# Does the lattice of partitions map onto the lattice of subsets?

Let $$X\neq \emptyset$$ be a set and let $$X^X$$ denote the collection of all functions $$f:X\to X$$. We put a binary relation (reflexive and transitive), the composition preorder on $$X^X$$ by setting for $$f,g\in X^X$$: $$f\leq_{\text{comp}} g \text{ if and only if } \exists h\in X^X (f = h \circ g).$$ It is easy to see that this relation is reflexive and transitive, but not anti-symmetric, so we say for $$f,g\in X^X$$ that $$f\simeq_{\text{comp}} g$$ if and only if $$f\leq _{\text{comp}} g$$ and $$g \leq_{\text{comp}} f$$.

So $$X^X/\simeq_{\text{comp}}$$ is a poset with the composition preorder applied to equivalence classes. The class consisting of constant functions is the smallest element, and the class containing the identity function is the largest element of $$X^X/\simeq_{\text{comp}}$$.

Given a non-empty set $$X$$, is there a surjective order-preserving map $$f:X^X/\simeq_{\text{comp}} \to {\cal P}(X)$$, where $${\cal P}(X)$$ is ordered by $$\subseteq$$?

• The order seems determined by refinement of the pre-image partitions. – Joel David Hamkins Jan 29 '20 at 10:24
• Thanks @JoelDavidHamkins for your comment! So if I remember correctly, there is a surjective homomorphism from the collection of partitions on a set $X$ (ordered by refinement) onto ${\cal P}(X)$? – Dominic van der Zypen Jan 29 '20 at 10:47
• If $X$ is a singleton, then $X^X$ is a singleton and there cannot exist a surjective map to the power set $P(X)$ (which has cardinality $2$). – Philipp Lampe Jan 29 '20 at 12:00
• This is Green's L-preorder on the full transformation monoid. It is easy to see that two functions are equivalent iff they give the same partition of X into fibers over the image and hence this is the set partition lattice of X but with the order reversed (since the identity has singleton fibers and constant maps universal fibers). – Benjamin Steinberg Jan 29 '20 at 12:44
• Sorry I see Joel already said this. – Benjamin Steinberg Jan 29 '20 at 12:46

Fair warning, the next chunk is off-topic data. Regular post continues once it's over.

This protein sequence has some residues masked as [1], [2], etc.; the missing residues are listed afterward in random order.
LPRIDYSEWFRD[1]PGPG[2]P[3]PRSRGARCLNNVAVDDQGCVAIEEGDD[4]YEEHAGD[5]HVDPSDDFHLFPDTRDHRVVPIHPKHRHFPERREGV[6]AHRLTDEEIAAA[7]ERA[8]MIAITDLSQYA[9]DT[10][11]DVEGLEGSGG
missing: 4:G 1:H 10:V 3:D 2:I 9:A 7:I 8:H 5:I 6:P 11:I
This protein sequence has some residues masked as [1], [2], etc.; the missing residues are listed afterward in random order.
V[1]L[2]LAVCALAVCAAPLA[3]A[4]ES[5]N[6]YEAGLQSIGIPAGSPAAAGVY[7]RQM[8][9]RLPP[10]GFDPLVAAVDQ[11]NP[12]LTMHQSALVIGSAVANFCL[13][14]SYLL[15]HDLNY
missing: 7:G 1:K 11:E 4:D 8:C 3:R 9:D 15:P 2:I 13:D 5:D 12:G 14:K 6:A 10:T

I. This question reduces to the question of whether the lattice $$\textrm{Eq}(X)$$ of equivalence relations on $$X$$ has an order-preserving map onto the lattice $${\mathcal P}(X)$$ of subsets of $$X$$.

II. The answer to this question is Yes if $$X$$ is infinite.

III. The argument in the infinite case can be applied in the finite case to show that $$\textrm{Eq}(n+1)$$ has an order-preserving map onto $${\mathcal P}(n)$$ when $$n\in\omega$$, but it does not resolve the question of whether $$\textrm{Eq}(n)$$ has an order-preserving map onto $${\mathcal P}(n)$$ when $$n\in\omega$$.

Reasons.

I. $$f\leq_\textrm{comp} g$$ iff $$\ker(f)\subseteq \ker(g)$$, as observed in the comments. Thus, $$(X^X/\simeq)\;\;\cong\;\; \textrm{Eq}(X)$$.

II. Let $$X=\kappa$$ be an infinite cardinal. View it as a graph with edge set consisting of all $$(\alpha,\alpha+1)$$ for $$\alpha< \kappa$$. Call $$(\alpha,\alpha+1)$$ a successor pair and call $$\alpha$$ the initial element of the pair. Define a map

$$\Phi: \textrm{Eq}(\kappa)\to {\mathcal P}(\kappa): \theta\mapsto \{\alpha\;|\;(\alpha,\alpha+1)\in\theta\}.$$ That is, $$\Phi$$ maps an equivalence relation to the set of initial elements of successor pairs that are in relation.

$$\Phi$$ is order-preserving, since if $$\theta\leq \theta'$$, then $$\theta'$$ has at least as many successor pairs as $$\theta$$, hence $$\Phi(\theta')$$ has at least as many initial elements of successor pairs as $$\Phi(\theta)$$.

It is easy to construct a right inverse to $$\Phi$$, namely $$\Psi: {\mathcal P}(\kappa)\to \textrm{Eq}(\kappa): U\mapsto \textrm{equiv. reln. generated by} \{(\alpha,\alpha+1)\;|\;\alpha\in U\}.$$ To see that $$\Psi$$ is a section of $$\Phi$$ you must convince yourself that an equivalence relation generated by successor pairs will contain no successor pairs other than the generators.

III. This argument can be applied in the finite case to show that $$\Phi: \textrm{Eq}(n+1)\to {\mathcal P}(n): \theta\mapsto \{i\;|\;(i,i+1)\in\theta\}$$ is an order-preserving surjection. To make the argument work, we need that every element $$i\in n$$ is the initial element of a successor pair, so our domain lattice needs to be $$\textrm{Eq}(n+1)$$ rather than $$\textrm{Eq}(n)$$.

My guess is that there is no order-preserving surjection $$\textrm{Eq}(n)\to {\mathcal P}(n)$$ when $$n\in\omega$$. Surely there can be no $$\wedge$$-preserving surjection, nor can there be any $$\vee$$-preserving surjection. The reason there is no $$\wedge$$-preserving surjection is: for any $$\wedge$$-preserving surjection $$\Phi: \textrm{Eq}(n)\to {\mathcal P}(n)$$, there is a $$\vee$$-preserving section $$\Psi: {\mathcal P}(n)\to \textrm{Eq}(n)$$ defined by $$\Psi(U)$$ = least element of $$\Phi^{-1}(U)$$. But then $$\Psi$$ is an order-preserving injection, and no such map exists from $${\mathcal P}(n)$$ to $$\textrm{Eq}(n)$$, as was pointed out on this page.